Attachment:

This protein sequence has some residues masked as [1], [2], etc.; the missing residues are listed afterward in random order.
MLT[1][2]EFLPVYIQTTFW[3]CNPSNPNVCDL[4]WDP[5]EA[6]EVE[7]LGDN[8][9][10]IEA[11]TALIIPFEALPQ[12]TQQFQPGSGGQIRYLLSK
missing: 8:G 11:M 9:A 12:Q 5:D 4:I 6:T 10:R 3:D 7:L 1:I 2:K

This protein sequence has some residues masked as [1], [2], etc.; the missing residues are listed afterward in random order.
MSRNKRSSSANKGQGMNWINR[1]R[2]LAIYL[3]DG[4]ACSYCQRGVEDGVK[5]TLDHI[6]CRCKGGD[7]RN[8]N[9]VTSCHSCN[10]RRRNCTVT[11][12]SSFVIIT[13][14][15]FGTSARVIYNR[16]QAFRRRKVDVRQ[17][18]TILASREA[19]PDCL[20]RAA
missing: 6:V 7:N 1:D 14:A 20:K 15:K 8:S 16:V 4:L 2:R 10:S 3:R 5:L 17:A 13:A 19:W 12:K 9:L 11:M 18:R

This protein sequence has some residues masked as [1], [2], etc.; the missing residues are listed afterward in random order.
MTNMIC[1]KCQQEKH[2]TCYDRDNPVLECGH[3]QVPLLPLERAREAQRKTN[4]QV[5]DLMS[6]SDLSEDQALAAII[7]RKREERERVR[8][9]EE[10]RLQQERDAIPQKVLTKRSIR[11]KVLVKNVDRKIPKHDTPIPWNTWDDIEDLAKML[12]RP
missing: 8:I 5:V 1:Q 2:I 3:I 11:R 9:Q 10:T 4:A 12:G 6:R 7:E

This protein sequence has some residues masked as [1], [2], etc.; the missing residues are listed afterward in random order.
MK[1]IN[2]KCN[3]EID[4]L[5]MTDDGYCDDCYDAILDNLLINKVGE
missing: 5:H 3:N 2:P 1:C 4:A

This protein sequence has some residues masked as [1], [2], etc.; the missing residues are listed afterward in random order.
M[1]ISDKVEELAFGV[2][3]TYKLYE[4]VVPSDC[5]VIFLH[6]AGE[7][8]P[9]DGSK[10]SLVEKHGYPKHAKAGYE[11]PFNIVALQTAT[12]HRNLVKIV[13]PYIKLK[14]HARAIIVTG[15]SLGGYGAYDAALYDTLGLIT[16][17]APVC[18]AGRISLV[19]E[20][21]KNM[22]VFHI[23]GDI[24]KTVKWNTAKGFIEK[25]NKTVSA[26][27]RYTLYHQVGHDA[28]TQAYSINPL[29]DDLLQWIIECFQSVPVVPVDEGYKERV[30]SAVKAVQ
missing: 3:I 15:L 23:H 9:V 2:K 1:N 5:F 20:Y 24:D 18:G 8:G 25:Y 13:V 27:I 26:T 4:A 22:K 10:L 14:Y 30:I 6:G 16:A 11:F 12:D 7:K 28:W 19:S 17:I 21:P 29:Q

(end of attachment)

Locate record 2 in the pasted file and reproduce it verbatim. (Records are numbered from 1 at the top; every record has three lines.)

This protein sequence has some residues masked as [1], [2], etc.; the missing residues are listed afterward in random order.
MSRNKRSSSANKGQGMNWINR[1]R[2]LAIYL[3]DG[4]ACSYCQRGVEDGVK[5]TLDHI[6]CRCKGGD[7]RN[8]N[9]VTSCHSCN[10]RRRNCTVT[11][12]SSFVIIT[13][14][15]FGTSARVIYNR[16]QAFRRRKVDVRQ[17][18]TILASREA[19]PDCL[20]RAA
missing: 6:V 7:N 1:D 14:A 20:K 15:K 8:S 16:V 4:L 2:R 10:S 3:R 5:L 17:A 13:A 19:W 12:K 9:L 11:M 18:R